Lolita, by Vladimir Nabokov



Two stars, read in March 2015.

I almost don’t want to try and sort out exactly how I feel about this book, because I don’t want to give it that degree of attention now that I’ve finished. If the book is hard for me to process, the reviews of it are maybe even worse. Yes, of course, the prose is elegant. Yes, the perspective is unique and sickeningly . . . well, interesting, for lack of a better word. No, I do not understand why people call it a love story. I am truly baffled by how many times I’ve seen the word “tender” used to describe it.

Have I ever read a character as self-indulgent and self-pitying as Humbert Humbert? Poor meek, abject, massive, pathetic, desperate clawed Humbert, simultaneously a monster and a hero in his own mind, turned on by the ankles and skin and “stippled armpit” of a twelve-year-old girl who picks her nose while he makes her sit on his naked erection. He fantasizes about having sex with his own future daughter and granddaughter, congratulating himself on how “tender” he is, how great a “father,” how miserable and courageous. He craves Lolita, but that is not the same as love. He hurts her, physically and emotionally, routinely and deliberately. That is not tenderness. It’s abuse.

He may even actually love her—how would I know?—but that does not make this a story about love. It is the story of an intensely troubled adult man who rapes his twelve-year-old stepdaughter, taking her hostage around the entire country, lying in bed listening to her cry as soon as he feigns sleep every night for two years. It’s the story of obsession and total self-absorption. Frankly, looking at the real-world reception of the book, I think it’s the story of everything and everyone that is casually sacrificed to the “art” of the “White Widowed Male.” Because as it says in the pseudonymous foreword of the book (actually just part of the book, written by Nabokov as John Ray, Jr.):

“The learned may . . . [assert] that ‘H.H.’s impassioned confession is a tempest in a test tube; that at least 12 percent of American males—a ‘conservative’ estimate according to Dr. Blanche Schwarzman (verbal communication)—enjoy yearly, in one way or another, the special experience ‘H.H.’ describes with such despair; that had our demented diarist gone, in the fatal summer of 1947, to a competent psychopathologist, there would have been no disaster; but then, neither would there have been this book.”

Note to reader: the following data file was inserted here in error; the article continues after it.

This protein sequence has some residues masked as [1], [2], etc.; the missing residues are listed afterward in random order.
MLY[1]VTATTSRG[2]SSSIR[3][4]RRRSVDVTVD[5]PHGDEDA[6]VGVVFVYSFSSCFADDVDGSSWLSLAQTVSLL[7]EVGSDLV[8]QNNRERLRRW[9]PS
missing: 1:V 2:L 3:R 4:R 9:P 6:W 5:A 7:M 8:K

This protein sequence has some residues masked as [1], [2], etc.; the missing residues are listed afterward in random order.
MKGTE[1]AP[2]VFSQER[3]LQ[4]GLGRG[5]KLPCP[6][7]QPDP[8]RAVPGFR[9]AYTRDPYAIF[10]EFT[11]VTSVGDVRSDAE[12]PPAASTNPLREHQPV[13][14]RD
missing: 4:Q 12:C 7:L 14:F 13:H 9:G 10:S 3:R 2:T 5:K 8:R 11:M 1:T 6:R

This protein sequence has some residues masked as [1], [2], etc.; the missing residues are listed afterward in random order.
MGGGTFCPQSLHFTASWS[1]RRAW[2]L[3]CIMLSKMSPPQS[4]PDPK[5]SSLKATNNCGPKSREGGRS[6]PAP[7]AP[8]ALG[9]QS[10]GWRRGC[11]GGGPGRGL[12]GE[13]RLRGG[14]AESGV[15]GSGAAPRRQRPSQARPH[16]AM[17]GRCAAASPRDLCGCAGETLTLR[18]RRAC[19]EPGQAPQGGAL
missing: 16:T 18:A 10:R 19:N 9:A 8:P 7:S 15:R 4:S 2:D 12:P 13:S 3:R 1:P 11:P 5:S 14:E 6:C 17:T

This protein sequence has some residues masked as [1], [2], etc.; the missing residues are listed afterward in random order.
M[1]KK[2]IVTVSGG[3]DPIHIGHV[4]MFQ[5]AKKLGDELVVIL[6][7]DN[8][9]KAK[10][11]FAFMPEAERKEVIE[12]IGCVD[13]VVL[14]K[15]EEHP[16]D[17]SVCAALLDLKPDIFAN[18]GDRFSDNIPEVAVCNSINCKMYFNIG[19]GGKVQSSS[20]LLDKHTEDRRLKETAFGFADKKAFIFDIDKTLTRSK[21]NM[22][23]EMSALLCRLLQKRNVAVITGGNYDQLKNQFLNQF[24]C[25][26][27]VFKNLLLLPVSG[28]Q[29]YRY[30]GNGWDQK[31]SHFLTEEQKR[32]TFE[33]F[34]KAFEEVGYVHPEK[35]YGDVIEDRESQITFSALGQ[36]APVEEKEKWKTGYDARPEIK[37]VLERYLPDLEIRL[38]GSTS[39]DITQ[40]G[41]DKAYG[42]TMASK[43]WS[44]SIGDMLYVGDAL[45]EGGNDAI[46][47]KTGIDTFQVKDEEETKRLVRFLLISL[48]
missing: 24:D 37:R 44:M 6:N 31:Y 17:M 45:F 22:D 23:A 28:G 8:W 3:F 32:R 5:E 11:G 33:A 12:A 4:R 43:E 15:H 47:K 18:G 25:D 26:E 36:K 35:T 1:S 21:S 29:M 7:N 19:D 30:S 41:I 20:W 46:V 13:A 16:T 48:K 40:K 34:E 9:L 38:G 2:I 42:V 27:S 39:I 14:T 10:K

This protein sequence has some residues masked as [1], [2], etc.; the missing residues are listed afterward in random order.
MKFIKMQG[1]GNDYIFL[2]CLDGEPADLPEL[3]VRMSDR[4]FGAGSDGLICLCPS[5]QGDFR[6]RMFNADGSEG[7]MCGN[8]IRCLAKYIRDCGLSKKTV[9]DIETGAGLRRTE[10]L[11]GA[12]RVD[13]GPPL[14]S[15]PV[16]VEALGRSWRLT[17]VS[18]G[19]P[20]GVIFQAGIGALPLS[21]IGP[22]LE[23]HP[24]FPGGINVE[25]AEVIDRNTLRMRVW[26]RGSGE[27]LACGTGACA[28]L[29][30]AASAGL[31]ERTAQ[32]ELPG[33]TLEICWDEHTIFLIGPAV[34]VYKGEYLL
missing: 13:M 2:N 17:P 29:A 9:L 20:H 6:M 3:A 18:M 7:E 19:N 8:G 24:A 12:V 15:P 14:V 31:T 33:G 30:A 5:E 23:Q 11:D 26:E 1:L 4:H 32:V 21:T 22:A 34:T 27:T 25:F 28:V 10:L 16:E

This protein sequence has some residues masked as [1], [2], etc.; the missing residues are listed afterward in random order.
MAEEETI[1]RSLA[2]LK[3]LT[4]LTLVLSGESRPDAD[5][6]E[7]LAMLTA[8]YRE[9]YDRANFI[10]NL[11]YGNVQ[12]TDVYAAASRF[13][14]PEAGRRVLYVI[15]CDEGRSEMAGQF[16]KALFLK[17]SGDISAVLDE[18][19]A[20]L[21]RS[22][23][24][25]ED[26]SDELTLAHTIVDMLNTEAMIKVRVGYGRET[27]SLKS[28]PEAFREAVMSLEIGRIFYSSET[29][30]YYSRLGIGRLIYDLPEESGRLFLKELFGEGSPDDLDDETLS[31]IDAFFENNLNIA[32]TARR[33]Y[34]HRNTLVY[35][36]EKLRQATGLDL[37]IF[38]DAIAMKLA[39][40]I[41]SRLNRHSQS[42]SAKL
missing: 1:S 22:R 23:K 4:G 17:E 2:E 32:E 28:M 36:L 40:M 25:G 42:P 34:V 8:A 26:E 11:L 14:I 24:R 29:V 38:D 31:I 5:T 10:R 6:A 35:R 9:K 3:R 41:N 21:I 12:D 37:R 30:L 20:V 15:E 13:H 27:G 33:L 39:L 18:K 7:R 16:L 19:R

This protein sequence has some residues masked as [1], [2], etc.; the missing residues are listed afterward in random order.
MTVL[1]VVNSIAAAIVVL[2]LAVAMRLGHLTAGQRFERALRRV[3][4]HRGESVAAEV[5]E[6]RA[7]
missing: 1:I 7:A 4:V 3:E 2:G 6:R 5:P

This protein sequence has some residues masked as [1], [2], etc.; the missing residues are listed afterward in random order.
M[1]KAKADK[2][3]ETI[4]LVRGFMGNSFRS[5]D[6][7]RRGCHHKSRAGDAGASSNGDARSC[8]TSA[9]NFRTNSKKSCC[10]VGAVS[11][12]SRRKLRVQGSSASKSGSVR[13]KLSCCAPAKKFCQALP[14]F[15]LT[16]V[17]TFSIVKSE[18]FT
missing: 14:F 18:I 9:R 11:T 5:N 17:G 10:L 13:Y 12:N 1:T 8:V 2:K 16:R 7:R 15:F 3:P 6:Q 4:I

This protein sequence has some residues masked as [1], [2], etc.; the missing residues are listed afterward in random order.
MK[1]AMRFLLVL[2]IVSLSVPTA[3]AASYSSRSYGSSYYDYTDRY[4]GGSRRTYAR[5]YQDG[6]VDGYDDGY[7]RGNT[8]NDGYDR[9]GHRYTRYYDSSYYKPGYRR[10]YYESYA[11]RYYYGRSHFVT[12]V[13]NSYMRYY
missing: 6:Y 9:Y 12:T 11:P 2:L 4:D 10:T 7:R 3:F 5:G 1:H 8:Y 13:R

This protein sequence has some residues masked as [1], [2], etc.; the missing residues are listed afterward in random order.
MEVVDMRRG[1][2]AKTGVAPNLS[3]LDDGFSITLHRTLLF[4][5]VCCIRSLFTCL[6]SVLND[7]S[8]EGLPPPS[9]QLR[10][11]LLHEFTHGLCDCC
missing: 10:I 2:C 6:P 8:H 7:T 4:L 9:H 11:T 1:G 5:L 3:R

Equal tragedies, apparently. Because what’s the life of a girl compared to Art?

6 Comments Add yours

  1. Jan Hicks says:

    I want and don’t want to read this book. The idea of it disgusts me, for the reasons you mention. But I want to know what it contains that makes people think of it as an important book. Is it projection? Is it voyeurism? Is it a wish to be disgusted and then feel better about themselves for being disgusted? I don’t own it, so it stands a good chance of never being read by me, and your review will in all probability help me resist it.

    Liked by 1 person

    1. Gwen says:

      I started out saying I don’t regret reading it, though the experience was profoundly unpleasant . . . and I suddenly realize that’s not true. A part of me does regret it, because now I feel like I’ve participated in something I don’t want to be part of.

      I’ve thought often about the same questions you raised, and I truly don’t know. Many people think it’s an allegory of totalitarianism, or a satire of literary techniques in general. Nabokov said those things were not true, and it seems strange to me to insist otherwise. Anyone can choose to read it as those things, of course, that’s half the point of any kind of art, but then doesn’t that say at least as much about the reader as the book itself?

      Have you read Rebecca Solnit’s piece about this? It’s excellent. I guess hyperlinks don’t show up well in the comments here, but I linked her name.

      Liked by 1 person

      1. Jan Hicks says:

        The link showed up. What a great article. I take her point that books like Lolita can act as indicators of the institutionalised denigration of women, but I don’t think I need to read it to know that.

        Liked by 1 person

      2. Gwen says:


        I just read 80 Books No Woman Should Read, the article she’s referring to in this one, and it’s also outstanding.


  2. Even though it is highly acclaimed, I cannot bring myself to read this book because of the theme of the novel. A bit disturbing to me

    Liked by 1 person

    1. Gwen says:

      I don’t think you’re missing a thing.


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